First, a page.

In its 200 years, "the University of Maryland School of Medicine has been a leading voice for many important reforms in US medical education," said Darrell Kirch, MD, president of the Association of American Medical Colleges (AAMC). While few distinctions exist today between public and private medical schools, public medical schools still have the obligation to educate the state’s physicians and provide comprehensive care for its population, noted E. Albert Reece, MD, PhD, MBA, the 30th and current dean and vice president for medical affairs at the medical school. More than half the physicians in the state today received their degrees or training there.


Since 1810, 17,000 physicians have graduated from the University of Maryland School of Medicine. The 160 students in the class of 2010 include 99 women (62%) and 61 men (38%). There are 125 Maryland residents and 35 students from 16 other states. Graduates of 76 colleges and universities, these students had a 3.7 grade point average and an average MCAT score of 31. They were selected from 4166 applicants.

The school’s annual tuition is $19,855 for in-state residents and $36,198 for nonresidents. In fiscal year (FY) 2005, tuition and fees from medical students and other students at the medical school brought in $17 million, 2.7% of the school’s budget. Direct state appropriations, at $31.1 million, constituted 4.9% of the budget. The institution received $38, 280 per medical student in state funds, about 42% of the $90, 602 average that peer schools reported in FY 2004-2005 on the AAMC/Liaison Committee on Medical Education Financial Questionnaire (unpublished data).


Diversity of both student body and faculty rose substantially under the leadership of Donald E. Wilson, MD (pictured right), medical school dean from 1991 through August 2006, when he retired at age 70. The more diverse the classroom, the more students learn about other people and their issues, said Wilson, the school’s first black dean. About 16% of current students are minorities underrepresented in medicine; 19% are Asian, and 65% are white. During Wilson’s tenure, black faculty rose from 26 (3.1%) in 1991 to 92 (7.8%) in 2006.  "Under Dean Don Wilson and now under his successor, Albert Reece, the school has been an outstanding champion for diversity in the medical profession," said the AAMC’s Kirch. Wilson now directs the medical school’s new program in minority health and health disparities education and research.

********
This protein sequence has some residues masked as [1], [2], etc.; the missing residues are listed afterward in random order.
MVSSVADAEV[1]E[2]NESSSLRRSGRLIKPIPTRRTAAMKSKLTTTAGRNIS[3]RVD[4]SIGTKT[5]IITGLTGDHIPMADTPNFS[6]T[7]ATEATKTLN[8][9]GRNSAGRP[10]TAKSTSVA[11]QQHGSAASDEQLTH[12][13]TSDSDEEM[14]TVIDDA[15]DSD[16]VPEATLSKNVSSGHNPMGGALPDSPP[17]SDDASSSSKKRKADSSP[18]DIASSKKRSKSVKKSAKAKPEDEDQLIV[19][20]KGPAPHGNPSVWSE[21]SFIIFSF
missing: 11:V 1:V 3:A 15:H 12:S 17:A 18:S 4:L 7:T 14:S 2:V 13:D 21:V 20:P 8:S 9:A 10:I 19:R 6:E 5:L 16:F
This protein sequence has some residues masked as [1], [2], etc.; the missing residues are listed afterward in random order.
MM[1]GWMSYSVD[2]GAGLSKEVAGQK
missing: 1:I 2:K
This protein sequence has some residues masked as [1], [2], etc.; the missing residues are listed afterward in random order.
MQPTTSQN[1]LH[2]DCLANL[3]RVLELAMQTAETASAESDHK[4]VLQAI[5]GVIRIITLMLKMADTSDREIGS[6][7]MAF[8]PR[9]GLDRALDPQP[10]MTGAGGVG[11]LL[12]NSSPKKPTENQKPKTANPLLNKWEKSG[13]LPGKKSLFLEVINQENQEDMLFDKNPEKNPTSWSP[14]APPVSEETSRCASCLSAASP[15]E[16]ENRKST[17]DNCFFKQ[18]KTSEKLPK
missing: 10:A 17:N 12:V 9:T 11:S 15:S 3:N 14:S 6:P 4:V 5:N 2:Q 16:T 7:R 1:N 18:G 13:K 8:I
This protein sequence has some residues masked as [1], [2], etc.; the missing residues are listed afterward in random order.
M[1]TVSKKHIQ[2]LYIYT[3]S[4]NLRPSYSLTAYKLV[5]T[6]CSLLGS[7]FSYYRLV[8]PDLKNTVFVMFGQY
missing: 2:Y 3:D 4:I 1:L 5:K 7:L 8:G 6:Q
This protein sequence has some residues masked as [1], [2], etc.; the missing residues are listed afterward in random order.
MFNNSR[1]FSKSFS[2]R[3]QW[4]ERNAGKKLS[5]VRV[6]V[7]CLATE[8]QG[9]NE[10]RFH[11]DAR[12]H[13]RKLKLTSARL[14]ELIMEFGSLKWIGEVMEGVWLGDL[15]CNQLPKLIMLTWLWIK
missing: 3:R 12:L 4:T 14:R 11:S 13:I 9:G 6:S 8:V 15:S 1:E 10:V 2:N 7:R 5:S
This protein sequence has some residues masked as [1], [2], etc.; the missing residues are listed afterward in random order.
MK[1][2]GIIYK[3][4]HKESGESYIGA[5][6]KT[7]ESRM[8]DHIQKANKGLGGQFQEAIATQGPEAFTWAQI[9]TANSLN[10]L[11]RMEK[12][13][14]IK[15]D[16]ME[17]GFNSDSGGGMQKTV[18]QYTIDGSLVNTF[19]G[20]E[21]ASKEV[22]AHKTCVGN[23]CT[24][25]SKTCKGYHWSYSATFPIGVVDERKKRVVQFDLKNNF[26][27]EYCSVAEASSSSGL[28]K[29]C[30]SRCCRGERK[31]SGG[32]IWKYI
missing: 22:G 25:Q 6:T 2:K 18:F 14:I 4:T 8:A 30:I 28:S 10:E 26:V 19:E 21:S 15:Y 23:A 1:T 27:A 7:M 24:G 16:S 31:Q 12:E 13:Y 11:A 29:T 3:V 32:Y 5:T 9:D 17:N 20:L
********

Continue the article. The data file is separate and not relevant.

In 1994, the University of Maryland School of Medicine overhauled its curriculum. "We set out to reduce rote memorization, foster self-directed study and engage students in a lifelong commitment to learning," said Frank Calia, MD, professor and chair of medicine, who was vice-dean when he shepherded this change. 

The school stopped requiring students to own microscopes; it mandated laptops instead. Students’ first class now is informatics. In the first two years of school, lecture time was cut from 8 hours to 2 hours a day. Students meet 2 hours daily in groups of 8-10 with a faculty member. The rest of the time, they work independently to prepare for the next day’s discussion.

The school reorganized and renamed every course; for example, anatomy became structure and development. It instituted block teaching, with each block supervised by both a basic scientist and a clinician. Cell biologists, surgeons and radiologists teach structure and development together, showing students the material’s relevance to clinical practice. "We introduced physical diagnosis in the first year to foster students’ comfort in talking with patients about intimate topics from the start," Calia said, "and we expanded their ambulatory care experiences."